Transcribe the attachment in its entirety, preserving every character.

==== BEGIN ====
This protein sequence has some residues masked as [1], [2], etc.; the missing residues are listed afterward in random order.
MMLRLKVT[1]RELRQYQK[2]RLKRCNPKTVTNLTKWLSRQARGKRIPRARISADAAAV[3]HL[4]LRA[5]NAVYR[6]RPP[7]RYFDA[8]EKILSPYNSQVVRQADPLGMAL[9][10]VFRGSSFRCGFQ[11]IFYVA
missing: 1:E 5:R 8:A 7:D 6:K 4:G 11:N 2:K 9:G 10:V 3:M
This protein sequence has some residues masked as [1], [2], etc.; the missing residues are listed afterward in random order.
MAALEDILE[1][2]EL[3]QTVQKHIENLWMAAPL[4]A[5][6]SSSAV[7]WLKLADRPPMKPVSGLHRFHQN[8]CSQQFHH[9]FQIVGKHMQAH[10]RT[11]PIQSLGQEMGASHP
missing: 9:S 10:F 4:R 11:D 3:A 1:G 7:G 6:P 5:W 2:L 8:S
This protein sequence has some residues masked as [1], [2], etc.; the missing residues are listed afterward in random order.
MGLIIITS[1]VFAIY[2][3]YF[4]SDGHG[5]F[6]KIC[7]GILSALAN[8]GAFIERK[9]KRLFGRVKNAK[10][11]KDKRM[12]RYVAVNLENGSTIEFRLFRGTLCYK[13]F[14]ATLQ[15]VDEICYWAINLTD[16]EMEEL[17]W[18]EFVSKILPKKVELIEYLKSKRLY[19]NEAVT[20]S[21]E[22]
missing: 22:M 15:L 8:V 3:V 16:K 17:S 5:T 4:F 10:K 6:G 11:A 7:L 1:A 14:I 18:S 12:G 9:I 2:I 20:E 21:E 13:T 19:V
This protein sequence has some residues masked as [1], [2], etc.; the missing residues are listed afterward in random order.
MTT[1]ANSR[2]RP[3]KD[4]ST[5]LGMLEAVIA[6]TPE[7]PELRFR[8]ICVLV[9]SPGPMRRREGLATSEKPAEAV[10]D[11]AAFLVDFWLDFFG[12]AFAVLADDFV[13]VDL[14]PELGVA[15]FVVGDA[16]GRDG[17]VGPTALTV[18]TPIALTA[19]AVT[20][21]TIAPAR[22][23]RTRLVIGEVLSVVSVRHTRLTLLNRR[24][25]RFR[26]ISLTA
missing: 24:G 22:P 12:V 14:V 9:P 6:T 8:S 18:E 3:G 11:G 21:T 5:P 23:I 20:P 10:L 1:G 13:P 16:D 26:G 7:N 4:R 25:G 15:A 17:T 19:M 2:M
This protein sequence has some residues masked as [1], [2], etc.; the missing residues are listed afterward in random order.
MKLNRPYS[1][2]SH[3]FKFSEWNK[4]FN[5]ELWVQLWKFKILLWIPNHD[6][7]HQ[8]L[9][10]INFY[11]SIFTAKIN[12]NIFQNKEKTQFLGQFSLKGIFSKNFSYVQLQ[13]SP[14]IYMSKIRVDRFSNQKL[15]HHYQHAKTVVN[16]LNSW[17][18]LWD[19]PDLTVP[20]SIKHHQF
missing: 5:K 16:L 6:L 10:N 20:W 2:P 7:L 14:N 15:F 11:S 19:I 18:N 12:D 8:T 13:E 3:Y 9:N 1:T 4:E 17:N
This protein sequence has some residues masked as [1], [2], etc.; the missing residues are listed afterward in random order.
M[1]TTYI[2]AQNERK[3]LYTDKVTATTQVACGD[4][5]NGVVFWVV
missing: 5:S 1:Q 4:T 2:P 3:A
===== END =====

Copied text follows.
This protein sequence has some residues masked as [1], [2], etc.; the missing residues are listed afterward in random order.
MMLRLKVT[1]RELRQYQK[2]RLKRCNPKTVTNLTKWLSRQARGKRIPRARISADAAAV[3]HL[4]LRA[5]NAVYR[6]RPP[7]RYFDA[8]EKILSPYNSQVVRQADPLGMAL[9][10]VFRGSSFRCGFQ[11]IFYVA
missing: 1:E 5:R 8:A 7:D 6:K 4:G 11:N 2:K 9:G 10:V 3:M
This protein sequence has some residues masked as [1], [2], etc.; the missing residues are listed afterward in random order.
MAALEDILE[1][2]EL[3]QTVQKHIENLWMAAPL[4]A[5][6]SSSAV[7]WLKLADRPPMKPVSGLHRFHQN[8]CSQQFHH[9]FQIVGKHMQAH[10]RT[11]PIQSLGQEMGASHP
missing: 9:S 10:F 4:R 11:D 3:A 1:G 7:G 6:P 5:W 2:L 8:S
This protein sequence has some residues masked as [1], [2], etc.; the missing residues are listed afterward in random order.
MGLIIITS[1]VFAIY[2][3]YF[4]SDGHG[5]F[6]KIC[7]GILSALAN[8]GAFIERK[9]KRLFGRVKNAK[10][11]KDKRM[12]RYVAVNLENGSTIEFRLFRGTLCYK[13]F[14]ATLQ[15]VDEICYWAINLTD[16]EMEEL[17]W[18]EFVSKILPKKVELIEYLKSKRLY[19]NEAVT[20]S[21]E[22]
missing: 22:M 15:L 8:V 3:V 16:K 17:S 5:T 4:F 10:K 6:G 11:A 7:L 1:A 14:I 18:S 12:G 9:I 2:I 20:E 21:E 13:T 19:V
This protein sequence has some residues masked as [1], [2], etc.; the missing residues are listed afterward in random order.
MTT[1]ANSR[2]RP[3]KD[4]ST[5]LGMLEAVIA[6]TPE[7]PELRFR[8]ICVLV[9]SPGPMRRREGLATSEKPAEAV[10]D[11]AAFLVDFWLDFFG[12]AFAVLADDFV[13]VDL[14]PELGVA[15]FVVGDA[16]GRDG[17]VGPTALTV[18]TPIALTA[19]AVT[20][21]TIAPAR[22][23]RTRLVIGEVLSVVSVRHTRLTLLNRR[24][25]RFR[26]ISLTA
missing: 24:G 22:P 12:V 14:V 9:P 6:T 8:S 18:E 3:G 11:G 21:T 5:P 23:I 20:P 10:L 1:G 13:P 16:D 26:G 7:N 4:R 25:G 15:A 17:T 19:M 2:M
This protein sequence has some residues masked as [1], [2], etc.; the missing residues are listed afterward in random order.
MKLNRPYS[1][2]SH[3]FKFSEWNK[4]FN[5]ELWVQLWKFKILLWIPNHD[6][7]HQ[8]L[9][10]INFY[11]SIFTAKIN[12]NIFQNKEKTQFLGQFSLKGIFSKNFSYVQLQ[13]SP[14]IYMSKIRVDRFSNQKL[15]HHYQHAKTVVN[16]LNSW[17][18]LWD[19]PDLTVP[20]SIKHHQF
missing: 5:K 16:L 6:L 10:N 20:W 2:P 7:L 14:N 15:F 11:S 19:I 18:N 12:D 8:T 13:E 3:Y 9:N 1:T 4:E 17:N
This protein sequence has some residues masked as [1], [2], etc.; the missing residues are listed afterward in random order.
M[1]TTYI[2]AQNERK[3]LYTDKVTATTQVACGD[4][5]NGVVFWVV
missing: 5:S 1:Q 4:T 2:P 3:A